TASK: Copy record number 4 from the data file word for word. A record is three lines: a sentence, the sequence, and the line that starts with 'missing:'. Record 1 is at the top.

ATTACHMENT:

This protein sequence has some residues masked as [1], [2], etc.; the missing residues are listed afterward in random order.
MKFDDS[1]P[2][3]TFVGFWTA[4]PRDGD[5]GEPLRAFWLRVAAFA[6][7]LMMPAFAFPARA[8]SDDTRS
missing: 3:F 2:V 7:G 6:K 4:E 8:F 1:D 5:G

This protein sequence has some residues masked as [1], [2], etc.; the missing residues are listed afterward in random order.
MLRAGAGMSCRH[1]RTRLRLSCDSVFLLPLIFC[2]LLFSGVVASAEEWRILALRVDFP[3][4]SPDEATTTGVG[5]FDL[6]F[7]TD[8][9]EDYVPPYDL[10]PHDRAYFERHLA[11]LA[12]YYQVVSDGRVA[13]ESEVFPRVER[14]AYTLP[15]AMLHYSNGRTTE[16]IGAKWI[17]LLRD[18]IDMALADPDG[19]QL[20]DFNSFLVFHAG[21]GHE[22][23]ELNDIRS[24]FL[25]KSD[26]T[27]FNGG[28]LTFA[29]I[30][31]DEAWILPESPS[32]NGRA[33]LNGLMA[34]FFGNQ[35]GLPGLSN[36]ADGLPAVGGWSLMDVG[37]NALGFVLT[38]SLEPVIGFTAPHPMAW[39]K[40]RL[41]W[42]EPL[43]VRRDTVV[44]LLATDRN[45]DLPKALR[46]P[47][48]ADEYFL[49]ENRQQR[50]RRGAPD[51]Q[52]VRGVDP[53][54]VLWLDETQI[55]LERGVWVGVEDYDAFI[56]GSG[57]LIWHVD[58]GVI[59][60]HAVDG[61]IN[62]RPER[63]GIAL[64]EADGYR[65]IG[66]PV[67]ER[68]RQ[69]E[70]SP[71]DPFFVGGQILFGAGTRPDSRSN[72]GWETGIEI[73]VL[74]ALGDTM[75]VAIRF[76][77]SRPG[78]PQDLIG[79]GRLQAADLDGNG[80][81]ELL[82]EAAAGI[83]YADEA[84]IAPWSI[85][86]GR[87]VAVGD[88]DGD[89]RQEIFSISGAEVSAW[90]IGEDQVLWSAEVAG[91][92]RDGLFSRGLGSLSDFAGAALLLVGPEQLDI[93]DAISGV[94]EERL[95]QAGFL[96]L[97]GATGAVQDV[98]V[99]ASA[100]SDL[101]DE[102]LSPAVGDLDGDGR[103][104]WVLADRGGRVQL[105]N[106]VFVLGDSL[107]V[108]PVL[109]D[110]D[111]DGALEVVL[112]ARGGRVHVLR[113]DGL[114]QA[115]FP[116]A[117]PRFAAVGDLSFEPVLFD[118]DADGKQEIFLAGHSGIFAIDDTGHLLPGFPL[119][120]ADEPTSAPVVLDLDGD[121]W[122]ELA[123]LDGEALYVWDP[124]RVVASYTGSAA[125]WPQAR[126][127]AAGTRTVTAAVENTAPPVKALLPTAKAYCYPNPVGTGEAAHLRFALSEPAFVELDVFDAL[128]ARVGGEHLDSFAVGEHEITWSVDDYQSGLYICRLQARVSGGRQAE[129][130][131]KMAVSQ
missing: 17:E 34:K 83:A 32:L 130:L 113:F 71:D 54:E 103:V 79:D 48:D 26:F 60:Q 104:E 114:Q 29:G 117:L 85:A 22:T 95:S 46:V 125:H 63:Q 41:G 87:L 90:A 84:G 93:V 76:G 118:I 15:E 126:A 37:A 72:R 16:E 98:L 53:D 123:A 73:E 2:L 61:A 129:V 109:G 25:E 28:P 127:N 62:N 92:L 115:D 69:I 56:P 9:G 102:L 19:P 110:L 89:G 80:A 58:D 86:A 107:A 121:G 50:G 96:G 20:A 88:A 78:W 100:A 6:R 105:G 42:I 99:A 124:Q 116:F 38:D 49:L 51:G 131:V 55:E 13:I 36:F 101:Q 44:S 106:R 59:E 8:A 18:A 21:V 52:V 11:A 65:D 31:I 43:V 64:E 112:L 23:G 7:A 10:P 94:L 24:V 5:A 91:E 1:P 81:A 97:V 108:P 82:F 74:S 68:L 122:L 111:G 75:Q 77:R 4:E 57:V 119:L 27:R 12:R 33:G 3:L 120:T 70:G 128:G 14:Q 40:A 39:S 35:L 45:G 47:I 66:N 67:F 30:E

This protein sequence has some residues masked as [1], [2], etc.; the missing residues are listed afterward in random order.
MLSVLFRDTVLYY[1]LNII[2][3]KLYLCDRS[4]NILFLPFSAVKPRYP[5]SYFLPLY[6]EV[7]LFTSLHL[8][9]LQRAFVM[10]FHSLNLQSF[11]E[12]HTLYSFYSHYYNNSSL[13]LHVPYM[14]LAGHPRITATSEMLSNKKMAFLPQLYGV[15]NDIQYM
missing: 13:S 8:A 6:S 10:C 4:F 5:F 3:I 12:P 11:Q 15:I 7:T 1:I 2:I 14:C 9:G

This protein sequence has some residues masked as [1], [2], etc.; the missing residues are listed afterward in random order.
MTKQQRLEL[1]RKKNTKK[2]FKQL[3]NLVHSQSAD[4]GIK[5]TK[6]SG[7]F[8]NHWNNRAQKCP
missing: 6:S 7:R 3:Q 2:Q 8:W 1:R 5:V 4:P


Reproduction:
This protein sequence has some residues masked as [1], [2], etc.; the missing residues are listed afterward in random order.
MTKQQRLEL[1]RKKNTKK[2]FKQL[3]NLVHSQSAD[4]GIK[5]TK[6]SG[7]F[8]NHWNNRAQKCP
missing: 6:S 7:R 3:Q 2:Q 8:W 1:R 5:V 4:P